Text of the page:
The double lung transplant operation for critical patients with COVID-19, which was first performed in the United States in the Northwest in June, has now been performed seven times in a Chicago hospital by Dr. Ankit Bharat, chief of thoracic surgery and surgical director of the Northwest Lung Drug Transplant Program and a team of surgeons. The operation is considered more difficult than other lung transplants because of the damage caused by the organ’s COVID-19, Bharat said.
Although high-risk nature of the operation, some transplant centers in the country began to perform the operation. And at least one other hospital in Chicago has considered the procedure, although the transplant surgeon warned of the difficulties. Meanwhile, calls continue to arrive from across the country for the Northwest, which has done more of these operations at the moment than any other hospital in the world, Bharat said.
5:45 a.m .: Michigan Governor Gretchen Whitmer issues new restrictions on COVID-19, banning indoor dining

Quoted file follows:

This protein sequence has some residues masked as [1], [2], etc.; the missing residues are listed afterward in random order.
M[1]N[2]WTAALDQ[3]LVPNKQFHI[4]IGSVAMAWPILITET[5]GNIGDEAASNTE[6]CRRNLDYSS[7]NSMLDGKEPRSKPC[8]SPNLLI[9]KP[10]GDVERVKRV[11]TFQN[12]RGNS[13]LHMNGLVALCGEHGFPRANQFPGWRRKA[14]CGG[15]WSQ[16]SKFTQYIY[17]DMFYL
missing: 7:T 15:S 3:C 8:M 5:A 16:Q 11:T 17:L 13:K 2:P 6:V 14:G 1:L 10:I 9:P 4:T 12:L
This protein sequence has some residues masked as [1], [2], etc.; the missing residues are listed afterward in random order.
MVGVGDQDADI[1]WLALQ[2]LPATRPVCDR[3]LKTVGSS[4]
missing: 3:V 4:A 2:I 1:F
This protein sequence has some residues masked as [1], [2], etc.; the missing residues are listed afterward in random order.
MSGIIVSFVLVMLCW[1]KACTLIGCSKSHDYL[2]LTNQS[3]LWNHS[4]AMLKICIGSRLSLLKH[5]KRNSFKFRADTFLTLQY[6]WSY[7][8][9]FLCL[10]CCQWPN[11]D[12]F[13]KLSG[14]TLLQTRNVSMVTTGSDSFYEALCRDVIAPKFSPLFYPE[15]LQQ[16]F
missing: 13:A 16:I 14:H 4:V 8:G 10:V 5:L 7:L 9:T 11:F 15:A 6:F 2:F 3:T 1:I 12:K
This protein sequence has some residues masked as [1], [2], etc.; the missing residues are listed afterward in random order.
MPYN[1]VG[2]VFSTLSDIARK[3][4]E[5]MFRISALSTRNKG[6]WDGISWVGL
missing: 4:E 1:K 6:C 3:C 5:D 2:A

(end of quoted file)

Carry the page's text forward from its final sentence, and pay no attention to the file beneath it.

On Sunday, Michigan Governor Gretchen Whitmer’s administration ordered high schools and colleges to suspend private classes, close indoor restaurants and halt organized sports – including football playoffs – in a bid to curb increased coronavirus cases in the state.
The restrictions will start on Wednesday and last for three weeks. They are not as large-scale as when the Democratic governor issued an order to stay at home last spring, but they are extensive. They were announced as Michigan faces rising cases of COVID-19 and hospitalizations across the country and rising deaths.
“The situation has never been worse. “We are in the abyss and we need to take some action,” Whitmer told an evening news conference.
An order written by the State Department of Health prohibits high schools, colleges and universities from offering personal education. K-8 schools may continue with on-site lessons due to lower transmission levels, although – as before – it is not mandatory. Restaurants that are now operating at 50% capacity should stop serving inside.
Here are some stories related to COVID-19 from last week.